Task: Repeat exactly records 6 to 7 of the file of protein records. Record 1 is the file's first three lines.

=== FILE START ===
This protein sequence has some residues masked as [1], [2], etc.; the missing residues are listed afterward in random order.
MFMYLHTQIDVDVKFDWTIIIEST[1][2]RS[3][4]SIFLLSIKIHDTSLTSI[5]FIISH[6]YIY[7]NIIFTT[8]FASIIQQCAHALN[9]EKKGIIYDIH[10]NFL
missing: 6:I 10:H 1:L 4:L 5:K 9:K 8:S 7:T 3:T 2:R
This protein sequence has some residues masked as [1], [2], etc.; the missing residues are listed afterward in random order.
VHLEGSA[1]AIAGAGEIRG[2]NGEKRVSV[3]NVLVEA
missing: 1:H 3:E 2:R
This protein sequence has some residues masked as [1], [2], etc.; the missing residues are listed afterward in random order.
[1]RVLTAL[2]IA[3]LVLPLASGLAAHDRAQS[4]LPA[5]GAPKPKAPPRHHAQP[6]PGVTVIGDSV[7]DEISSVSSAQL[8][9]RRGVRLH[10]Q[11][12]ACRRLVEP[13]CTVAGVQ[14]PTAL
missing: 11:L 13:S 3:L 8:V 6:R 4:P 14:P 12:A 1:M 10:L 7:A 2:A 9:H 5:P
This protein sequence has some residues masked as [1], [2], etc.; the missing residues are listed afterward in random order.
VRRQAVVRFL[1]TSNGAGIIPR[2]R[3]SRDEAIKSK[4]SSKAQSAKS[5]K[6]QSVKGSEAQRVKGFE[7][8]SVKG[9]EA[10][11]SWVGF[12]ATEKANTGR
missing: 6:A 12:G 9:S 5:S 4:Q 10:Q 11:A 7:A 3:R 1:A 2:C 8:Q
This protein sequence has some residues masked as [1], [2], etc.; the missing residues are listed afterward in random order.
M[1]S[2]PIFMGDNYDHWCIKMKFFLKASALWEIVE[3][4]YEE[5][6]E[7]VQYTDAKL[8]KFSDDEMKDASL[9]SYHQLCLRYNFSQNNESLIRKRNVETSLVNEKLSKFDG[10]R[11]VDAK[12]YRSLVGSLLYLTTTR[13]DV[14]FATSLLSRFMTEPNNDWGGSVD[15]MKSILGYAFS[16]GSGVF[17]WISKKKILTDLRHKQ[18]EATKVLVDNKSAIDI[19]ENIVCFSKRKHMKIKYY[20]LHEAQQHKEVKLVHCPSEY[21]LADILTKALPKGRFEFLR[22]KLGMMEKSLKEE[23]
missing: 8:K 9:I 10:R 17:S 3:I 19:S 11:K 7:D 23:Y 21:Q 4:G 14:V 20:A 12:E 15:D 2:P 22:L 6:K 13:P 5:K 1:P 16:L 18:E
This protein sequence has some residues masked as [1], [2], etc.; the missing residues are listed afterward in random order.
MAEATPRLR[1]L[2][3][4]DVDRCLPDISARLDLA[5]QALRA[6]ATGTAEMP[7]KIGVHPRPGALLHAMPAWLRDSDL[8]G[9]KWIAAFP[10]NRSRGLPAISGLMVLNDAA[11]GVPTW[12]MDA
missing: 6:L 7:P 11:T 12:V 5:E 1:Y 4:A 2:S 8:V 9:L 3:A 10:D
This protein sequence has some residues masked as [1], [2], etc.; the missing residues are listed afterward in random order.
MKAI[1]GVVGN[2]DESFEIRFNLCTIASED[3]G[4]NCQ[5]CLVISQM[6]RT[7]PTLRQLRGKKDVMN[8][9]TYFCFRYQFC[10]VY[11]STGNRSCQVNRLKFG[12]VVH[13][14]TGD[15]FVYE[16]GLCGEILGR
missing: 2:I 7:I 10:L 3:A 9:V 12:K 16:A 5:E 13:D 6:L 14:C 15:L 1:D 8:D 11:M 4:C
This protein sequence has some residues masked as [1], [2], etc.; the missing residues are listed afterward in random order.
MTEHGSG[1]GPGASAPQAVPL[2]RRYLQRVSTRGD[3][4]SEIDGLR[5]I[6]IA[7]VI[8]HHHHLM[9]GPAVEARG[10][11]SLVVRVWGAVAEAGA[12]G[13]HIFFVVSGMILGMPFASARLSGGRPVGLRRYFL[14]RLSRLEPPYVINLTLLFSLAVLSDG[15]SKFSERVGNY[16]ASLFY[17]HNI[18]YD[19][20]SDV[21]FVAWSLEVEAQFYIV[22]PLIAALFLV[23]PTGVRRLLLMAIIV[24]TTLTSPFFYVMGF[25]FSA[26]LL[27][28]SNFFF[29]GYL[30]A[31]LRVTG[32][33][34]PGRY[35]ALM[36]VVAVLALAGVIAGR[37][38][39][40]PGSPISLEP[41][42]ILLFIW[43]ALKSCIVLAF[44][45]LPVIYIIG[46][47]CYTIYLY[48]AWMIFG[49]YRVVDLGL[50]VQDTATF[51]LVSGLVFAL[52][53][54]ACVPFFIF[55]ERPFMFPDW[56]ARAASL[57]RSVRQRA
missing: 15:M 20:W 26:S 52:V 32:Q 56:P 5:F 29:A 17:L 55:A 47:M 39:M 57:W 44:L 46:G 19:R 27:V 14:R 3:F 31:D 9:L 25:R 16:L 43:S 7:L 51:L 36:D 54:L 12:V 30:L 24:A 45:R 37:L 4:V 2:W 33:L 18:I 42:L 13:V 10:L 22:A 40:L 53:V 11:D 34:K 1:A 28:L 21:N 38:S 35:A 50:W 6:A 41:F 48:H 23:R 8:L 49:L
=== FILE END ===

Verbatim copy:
This protein sequence has some residues masked as [1], [2], etc.; the missing residues are listed afterward in random order.
MAEATPRLR[1]L[2][3][4]DVDRCLPDISARLDLA[5]QALRA[6]ATGTAEMP[7]KIGVHPRPGALLHAMPAWLRDSDL[8]G[9]KWIAAFP[10]NRSRGLPAISGLMVLNDAA[11]GVPTW[12]MDA
missing: 6:L 7:P 11:T 12:V 5:E 1:Y 4:A 2:S 8:V 9:L 3:A 10:D
This protein sequence has some residues masked as [1], [2], etc.; the missing residues are listed afterward in random order.
MKAI[1]GVVGN[2]DESFEIRFNLCTIASED[3]G[4]NCQ[5]CLVISQM[6]RT[7]PTLRQLRGKKDVMN[8][9]TYFCFRYQFC[10]VY[11]STGNRSCQVNRLKFG[12]VVH[13][14]TGD[15]FVYE[16]GLCGEILGR
missing: 2:I 7:I 10:L 3:A 9:V 12:K 16:A 5:E 13:D 6:L 14:C 15:L 1:D 8:D 11:M 4:C